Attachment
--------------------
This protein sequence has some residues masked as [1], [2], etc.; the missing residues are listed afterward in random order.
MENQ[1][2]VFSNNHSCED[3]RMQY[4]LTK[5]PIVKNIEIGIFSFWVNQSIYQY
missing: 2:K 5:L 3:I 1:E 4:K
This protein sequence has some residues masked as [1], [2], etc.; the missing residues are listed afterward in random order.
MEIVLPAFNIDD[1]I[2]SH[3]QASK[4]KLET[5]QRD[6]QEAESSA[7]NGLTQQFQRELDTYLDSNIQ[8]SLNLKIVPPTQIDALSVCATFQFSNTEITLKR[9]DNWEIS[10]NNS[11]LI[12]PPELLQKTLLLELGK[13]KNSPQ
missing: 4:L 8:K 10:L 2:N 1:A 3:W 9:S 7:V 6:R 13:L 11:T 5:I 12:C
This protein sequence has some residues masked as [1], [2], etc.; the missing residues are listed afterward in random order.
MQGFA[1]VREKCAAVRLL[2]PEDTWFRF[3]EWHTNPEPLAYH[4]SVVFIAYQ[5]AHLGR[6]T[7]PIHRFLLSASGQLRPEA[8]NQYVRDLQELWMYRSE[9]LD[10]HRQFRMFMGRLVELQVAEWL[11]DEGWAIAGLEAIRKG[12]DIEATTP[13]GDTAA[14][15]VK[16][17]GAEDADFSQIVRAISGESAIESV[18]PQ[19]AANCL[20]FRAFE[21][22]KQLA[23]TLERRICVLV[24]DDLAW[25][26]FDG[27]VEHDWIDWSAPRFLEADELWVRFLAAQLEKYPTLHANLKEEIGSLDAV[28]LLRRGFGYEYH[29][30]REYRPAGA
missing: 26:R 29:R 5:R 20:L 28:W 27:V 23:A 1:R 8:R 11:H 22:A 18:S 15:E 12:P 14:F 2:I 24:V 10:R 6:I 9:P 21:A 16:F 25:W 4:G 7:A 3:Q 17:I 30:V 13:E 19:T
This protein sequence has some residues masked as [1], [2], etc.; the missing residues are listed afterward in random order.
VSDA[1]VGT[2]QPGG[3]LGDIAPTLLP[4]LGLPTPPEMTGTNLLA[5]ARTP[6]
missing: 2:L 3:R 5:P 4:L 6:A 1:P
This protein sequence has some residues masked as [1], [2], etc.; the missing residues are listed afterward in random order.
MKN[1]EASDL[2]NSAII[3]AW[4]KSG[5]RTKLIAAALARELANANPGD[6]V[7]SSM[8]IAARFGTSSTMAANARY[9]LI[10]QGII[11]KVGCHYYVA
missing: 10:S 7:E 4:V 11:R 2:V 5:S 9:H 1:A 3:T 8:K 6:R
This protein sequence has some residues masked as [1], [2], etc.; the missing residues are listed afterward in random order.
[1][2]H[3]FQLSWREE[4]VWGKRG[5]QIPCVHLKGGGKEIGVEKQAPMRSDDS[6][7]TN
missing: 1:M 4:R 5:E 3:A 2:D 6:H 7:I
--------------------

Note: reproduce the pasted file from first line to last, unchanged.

This protein sequence has some residues masked as [1], [2], etc.; the missing residues are listed afterward in random order.
MENQ[1][2]VFSNNHSCED[3]RMQY[4]LTK[5]PIVKNIEIGIFSFWVNQSIYQY
missing: 2:K 5:L 3:I 1:E 4:K
This protein sequence has some residues masked as [1], [2], etc.; the missing residues are listed afterward in random order.
MEIVLPAFNIDD[1]I[2]SH[3]QASK[4]KLET[5]QRD[6]QEAESSA[7]NGLTQQFQRELDTYLDSNIQ[8]SLNLKIVPPTQIDALSVCATFQFSNTEITLKR[9]DNWEIS[10]NNS[11]LI[12]PPELLQKTLLLELGK[13]KNSPQ
missing: 4:L 8:K 10:L 2:N 1:A 3:W 9:S 7:V 6:R 13:L 11:T 5:I 12:C
This protein sequence has some residues masked as [1], [2], etc.; the missing residues are listed afterward in random order.
MQGFA[1]VREKCAAVRLL[2]PEDTWFRF[3]EWHTNPEPLAYH[4]SVVFIAYQ[5]AHLGR[6]T[7]PIHRFLLSASGQLRPEA[8]NQYVRDLQELWMYRSE[9]LD[10]HRQFRMFMGRLVELQVAEWL[11]DEGWAIAGLEAIRKG[12]DIEATTP[13]GDTAA[14][15]VK[16][17]GAEDADFSQIVRAISGESAIESV[18]PQ[19]AANCL[20]FRAFE[21][22]KQLA[23]TLERRICVLV[24]DDLAW[25][26]FDG[27]VEHDWIDWSAPRFLEADELWVRFLAAQLEKYPTLHANLKEEIGSLDAV[28]LLRRGFGYEYH[29][30]REYRPAGA
missing: 26:R 29:R 5:R 20:L 28:W 27:V 23:A 1:R 8:R 11:H 22:A 18:S 15:E 12:P 14:F 2:I 24:V 10:R 6:I 9:P 21:A 16:F 25:W 4:G 7:A 3:Q 17:I 30:V 13:E 19:T
This protein sequence has some residues masked as [1], [2], etc.; the missing residues are listed afterward in random order.
VSDA[1]VGT[2]QPGG[3]LGDIAPTLLP[4]LGLPTPPEMTGTNLLA[5]ARTP[6]
missing: 2:L 3:R 5:P 4:L 6:A 1:P
This protein sequence has some residues masked as [1], [2], etc.; the missing residues are listed afterward in random order.
MKN[1]EASDL[2]NSAII[3]AW[4]KSG[5]RTKLIAAALARELANANPGD[6]V[7]SSM[8]IAARFGTSSTMAANARY[9]LI[10]QGII[11]KVGCHYYVA
missing: 10:S 7:E 4:V 11:R 2:V 5:S 9:H 1:A 3:T 8:K 6:R
This protein sequence has some residues masked as [1], [2], etc.; the missing residues are listed afterward in random order.
[1][2]H[3]FQLSWREE[4]VWGKRG[5]QIPCVHLKGGGKEIGVEKQAPMRSDDS[6][7]TN
missing: 1:M 4:R 5:E 3:A 2:D 6:H 7:I